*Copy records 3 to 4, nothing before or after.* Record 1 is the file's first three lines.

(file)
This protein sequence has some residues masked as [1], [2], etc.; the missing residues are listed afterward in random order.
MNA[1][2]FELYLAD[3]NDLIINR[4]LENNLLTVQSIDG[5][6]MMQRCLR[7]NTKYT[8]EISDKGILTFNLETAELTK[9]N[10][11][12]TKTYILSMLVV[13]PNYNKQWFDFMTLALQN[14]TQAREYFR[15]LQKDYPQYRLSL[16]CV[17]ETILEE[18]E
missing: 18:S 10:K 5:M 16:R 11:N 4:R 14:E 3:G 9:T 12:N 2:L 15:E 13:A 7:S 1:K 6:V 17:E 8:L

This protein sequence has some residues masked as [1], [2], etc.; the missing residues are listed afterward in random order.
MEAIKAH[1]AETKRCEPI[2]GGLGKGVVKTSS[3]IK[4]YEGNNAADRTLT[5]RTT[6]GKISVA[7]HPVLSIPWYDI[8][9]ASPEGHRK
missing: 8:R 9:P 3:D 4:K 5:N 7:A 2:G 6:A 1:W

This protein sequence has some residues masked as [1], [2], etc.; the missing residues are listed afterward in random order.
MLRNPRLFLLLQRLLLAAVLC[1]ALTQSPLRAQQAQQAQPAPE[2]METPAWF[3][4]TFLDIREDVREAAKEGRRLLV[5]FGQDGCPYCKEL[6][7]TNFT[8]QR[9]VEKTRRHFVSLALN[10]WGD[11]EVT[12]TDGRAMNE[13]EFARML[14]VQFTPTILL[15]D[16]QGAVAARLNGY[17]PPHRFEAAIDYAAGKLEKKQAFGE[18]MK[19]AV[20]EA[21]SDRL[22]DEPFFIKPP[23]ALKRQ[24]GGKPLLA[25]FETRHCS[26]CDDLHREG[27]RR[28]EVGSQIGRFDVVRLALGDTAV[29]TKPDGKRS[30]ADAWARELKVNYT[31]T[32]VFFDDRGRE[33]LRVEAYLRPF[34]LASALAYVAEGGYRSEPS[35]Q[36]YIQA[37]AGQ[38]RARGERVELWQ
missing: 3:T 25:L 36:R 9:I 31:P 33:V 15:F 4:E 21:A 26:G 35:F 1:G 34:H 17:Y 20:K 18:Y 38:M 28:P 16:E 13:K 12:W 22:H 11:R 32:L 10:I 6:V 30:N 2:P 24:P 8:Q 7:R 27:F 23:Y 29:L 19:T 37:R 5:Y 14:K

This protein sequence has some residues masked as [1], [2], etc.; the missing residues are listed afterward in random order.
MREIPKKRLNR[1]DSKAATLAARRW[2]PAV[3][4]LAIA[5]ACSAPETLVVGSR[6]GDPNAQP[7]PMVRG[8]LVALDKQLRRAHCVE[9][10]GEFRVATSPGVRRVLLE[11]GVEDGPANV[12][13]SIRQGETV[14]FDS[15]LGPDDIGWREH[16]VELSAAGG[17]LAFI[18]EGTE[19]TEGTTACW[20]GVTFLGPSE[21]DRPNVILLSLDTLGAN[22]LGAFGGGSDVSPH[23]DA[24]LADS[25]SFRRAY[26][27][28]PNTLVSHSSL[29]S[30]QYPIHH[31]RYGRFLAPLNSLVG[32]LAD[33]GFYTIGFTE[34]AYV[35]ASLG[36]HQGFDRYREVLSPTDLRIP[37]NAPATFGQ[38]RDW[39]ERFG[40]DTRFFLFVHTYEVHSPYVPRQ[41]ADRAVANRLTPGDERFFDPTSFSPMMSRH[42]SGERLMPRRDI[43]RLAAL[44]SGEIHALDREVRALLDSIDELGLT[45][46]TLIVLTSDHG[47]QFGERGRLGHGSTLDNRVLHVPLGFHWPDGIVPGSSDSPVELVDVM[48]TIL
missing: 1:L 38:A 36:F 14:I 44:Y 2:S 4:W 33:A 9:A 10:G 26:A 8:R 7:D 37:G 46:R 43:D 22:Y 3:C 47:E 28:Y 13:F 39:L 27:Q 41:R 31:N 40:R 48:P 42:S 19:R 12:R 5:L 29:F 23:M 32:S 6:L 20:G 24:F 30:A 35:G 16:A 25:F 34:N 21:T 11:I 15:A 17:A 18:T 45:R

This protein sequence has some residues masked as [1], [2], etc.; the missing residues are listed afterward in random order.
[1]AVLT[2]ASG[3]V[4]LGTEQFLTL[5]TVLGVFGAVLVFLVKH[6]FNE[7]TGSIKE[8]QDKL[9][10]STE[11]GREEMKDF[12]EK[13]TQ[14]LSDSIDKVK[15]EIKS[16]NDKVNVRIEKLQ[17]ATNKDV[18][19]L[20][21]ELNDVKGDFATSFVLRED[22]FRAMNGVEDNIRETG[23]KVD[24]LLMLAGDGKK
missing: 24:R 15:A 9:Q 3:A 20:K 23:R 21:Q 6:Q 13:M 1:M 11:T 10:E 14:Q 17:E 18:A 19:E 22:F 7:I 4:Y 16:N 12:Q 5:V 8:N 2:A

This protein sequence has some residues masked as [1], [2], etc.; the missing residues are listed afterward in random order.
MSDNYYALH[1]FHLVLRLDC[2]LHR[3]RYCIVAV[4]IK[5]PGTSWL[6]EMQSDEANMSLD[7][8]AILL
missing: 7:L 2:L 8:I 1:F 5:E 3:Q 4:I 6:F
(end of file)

This protein sequence has some residues masked as [1], [2], etc.; the missing residues are listed afterward in random order.
MLRNPRLFLLLQRLLLAAVLC[1]ALTQSPLRAQQAQQAQPAPE[2]METPAWF[3][4]TFLDIREDVREAAKEGRRLLV[5]FGQDGCPYCKEL[6][7]TNFT[8]QR[9]VEKTRRHFVSLALN[10]WGD[11]EVT[12]TDGRAMNE[13]EFARML[14]VQFTPTILL[15]D[16]QGAVAARLNGY[17]PPHRFEAAIDYAAGKLEKKQAFGE[18]MK[19]AV[20]EA[21]SDRL[22]DEPFFIKPP[23]ALKRQ[24]GGKPLLA[25]FETRHCS[26]CDDLHREG[27]RR[28]EVGSQIGRFDVVRLALGDTAV[29]TKPDGKRS[30]ADAWARELKVNYT[31]T[32]VFFDDRGRE[33]LRVEAYLRPF[34]LASALAYVAEGGYRSEPS[35]Q[36]YIQA[37]AGQ[38]RARGERVELWQ
missing: 3:T 25:L 36:R 9:I 31:P 33:V 15:F 4:E 21:A 26:G 35:F 1:G 34:H 17:Y 20:K 18:Y 38:M 28:P 16:E 13:K 12:W 22:H 11:R 32:L 10:I 6:V 30:N 2:P 24:P 8:Q 7:R 27:F 23:Y 29:L 19:T 37:R 5:Y 14:K

This protein sequence has some residues masked as [1], [2], etc.; the missing residues are listed afterward in random order.
MREIPKKRLNR[1]DSKAATLAARRW[2]PAV[3][4]LAIA[5]ACSAPETLVVGSR[6]GDPNAQP[7]PMVRG[8]LVALDKQLRRAHCVE[9][10]GEFRVATSPGVRRVLLE[11]GVEDGPANV[12][13]SIRQGETV[14]FDS[15]LGPDDIGWREH[16]VELSAAGG[17]LAFI[18]EGTE[19]TEGTTACW[20]GVTFLGPSE[21]DRPNVILLSLDTLGAN[22]LGAFGGGSDVSPH[23]DA[24]LADS[25]SFRRAY[26][27][28]PNTLVSHSSL[29]S[30]QYPIHH[31]RYGRFLAPLNSLVG[32]LAD[33]GFYTIGFTE[34]AYV[35]ASLG[36]HQGFDRYREVLSPTDLRIP[37]NAPATFGQ[38]RDW[39]ERFG[40]DTRFFLFVHTYEVHSPYVPRQ[41]ADRAVANRLTPGDERFFDPTSFSPMMSRH[42]SGERLMPRRDI[43]RLAAL[44]SGEIHALDREVRALLDSIDELGLT[45][46]TLIVLTSDHG[47]QFGERGRLGHGSTLDNRVLHVPLGFHWPDGIVPGSSDSPVELVDVM[48]TIL
missing: 1:L 38:A 36:F 14:I 44:Y 2:S 4:W 33:A 9:A 10:G 26:A 8:R 7:D 37:G 46:R 43:D 22:Y 3:C 47:E 28:Y 13:F 39:L 27:Q 41:R 31:N 40:R 48:P 42:S 19:R 12:R 5:L 29:F 23:M 32:S 6:L 20:G 24:F 30:A 35:G 16:A 25:F 34:N 21:T 11:I 15:A 17:A 18:T 45:R